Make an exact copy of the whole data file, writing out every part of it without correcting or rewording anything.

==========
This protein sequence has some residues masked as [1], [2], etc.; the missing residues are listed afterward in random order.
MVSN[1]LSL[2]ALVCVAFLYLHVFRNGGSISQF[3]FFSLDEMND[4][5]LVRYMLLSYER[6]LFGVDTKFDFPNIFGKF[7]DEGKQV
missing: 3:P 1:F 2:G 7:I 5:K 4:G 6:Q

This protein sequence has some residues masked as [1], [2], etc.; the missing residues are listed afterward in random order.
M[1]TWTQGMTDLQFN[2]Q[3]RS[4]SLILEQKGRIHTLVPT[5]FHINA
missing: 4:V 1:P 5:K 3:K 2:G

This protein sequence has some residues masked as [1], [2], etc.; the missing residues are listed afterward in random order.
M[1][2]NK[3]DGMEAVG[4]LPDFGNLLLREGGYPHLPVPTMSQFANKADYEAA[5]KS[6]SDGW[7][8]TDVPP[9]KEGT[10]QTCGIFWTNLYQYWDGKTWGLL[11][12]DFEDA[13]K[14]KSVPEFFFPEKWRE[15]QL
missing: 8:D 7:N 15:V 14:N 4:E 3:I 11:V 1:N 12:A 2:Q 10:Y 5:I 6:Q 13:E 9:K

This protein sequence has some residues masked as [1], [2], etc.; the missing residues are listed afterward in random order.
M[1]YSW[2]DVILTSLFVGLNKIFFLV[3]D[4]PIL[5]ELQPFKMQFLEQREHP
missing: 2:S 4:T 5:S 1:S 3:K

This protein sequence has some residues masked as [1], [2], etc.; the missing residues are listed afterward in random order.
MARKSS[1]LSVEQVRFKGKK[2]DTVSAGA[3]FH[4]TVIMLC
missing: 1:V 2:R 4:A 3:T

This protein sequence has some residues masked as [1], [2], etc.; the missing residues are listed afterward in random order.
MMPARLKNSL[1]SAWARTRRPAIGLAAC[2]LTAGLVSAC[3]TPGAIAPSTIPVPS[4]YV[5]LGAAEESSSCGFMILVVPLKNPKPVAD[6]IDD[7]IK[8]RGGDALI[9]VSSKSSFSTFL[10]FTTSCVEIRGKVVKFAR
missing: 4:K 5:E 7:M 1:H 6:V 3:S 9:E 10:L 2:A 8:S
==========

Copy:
This protein sequence has some residues masked as [1], [2], etc.; the missing residues are listed afterward in random order.
MVSN[1]LSL[2]ALVCVAFLYLHVFRNGGSISQF[3]FFSLDEMND[4][5]LVRYMLLSYER[6]LFGVDTKFDFPNIFGKF[7]DEGKQV
missing: 3:P 1:F 2:G 7:I 5:K 4:G 6:Q

This protein sequence has some residues masked as [1], [2], etc.; the missing residues are listed afterward in random order.
M[1]TWTQGMTDLQFN[2]Q[3]RS[4]SLILEQKGRIHTLVPT[5]FHINA
missing: 4:V 1:P 5:K 3:K 2:G

This protein sequence has some residues masked as [1], [2], etc.; the missing residues are listed afterward in random order.
M[1][2]NK[3]DGMEAVG[4]LPDFGNLLLREGGYPHLPVPTMSQFANKADYEAA[5]KS[6]SDGW[7][8]TDVPP[9]KEGT[10]QTCGIFWTNLYQYWDGKTWGLL[11][12]DFEDA[13]K[14]KSVPEFFFPEKWRE[15]QL
missing: 8:D 7:N 15:V 14:N 4:E 3:I 11:V 1:N 12:A 2:Q 10:Y 5:I 6:Q 13:E 9:K

This protein sequence has some residues masked as [1], [2], etc.; the missing residues are listed afterward in random order.
M[1]YSW[2]DVILTSLFVGLNKIFFLV[3]D[4]PIL[5]ELQPFKMQFLEQREHP
missing: 2:S 4:T 5:S 1:S 3:K

This protein sequence has some residues masked as [1], [2], etc.; the missing residues are listed afterward in random order.
MARKSS[1]LSVEQVRFKGKK[2]DTVSAGA[3]FH[4]TVIMLC
missing: 1:V 2:R 4:A 3:T

This protein sequence has some residues masked as [1], [2], etc.; the missing residues are listed afterward in random order.
MMPARLKNSL[1]SAWARTRRPAIGLAAC[2]LTAGLVSAC[3]TPGAIAPSTIPVPS[4]YV[5]LGAAEESSSCGFMILVVPLKNPKPVAD[6]IDD[7]IK[8]RGGDALI[9]VSSKSSFSTFL[10]FTTSCVEIRGKVVKFAR
missing: 4:K 5:E 7:M 1:H 6:V 3:S 9:E 10:L 2:A 8:S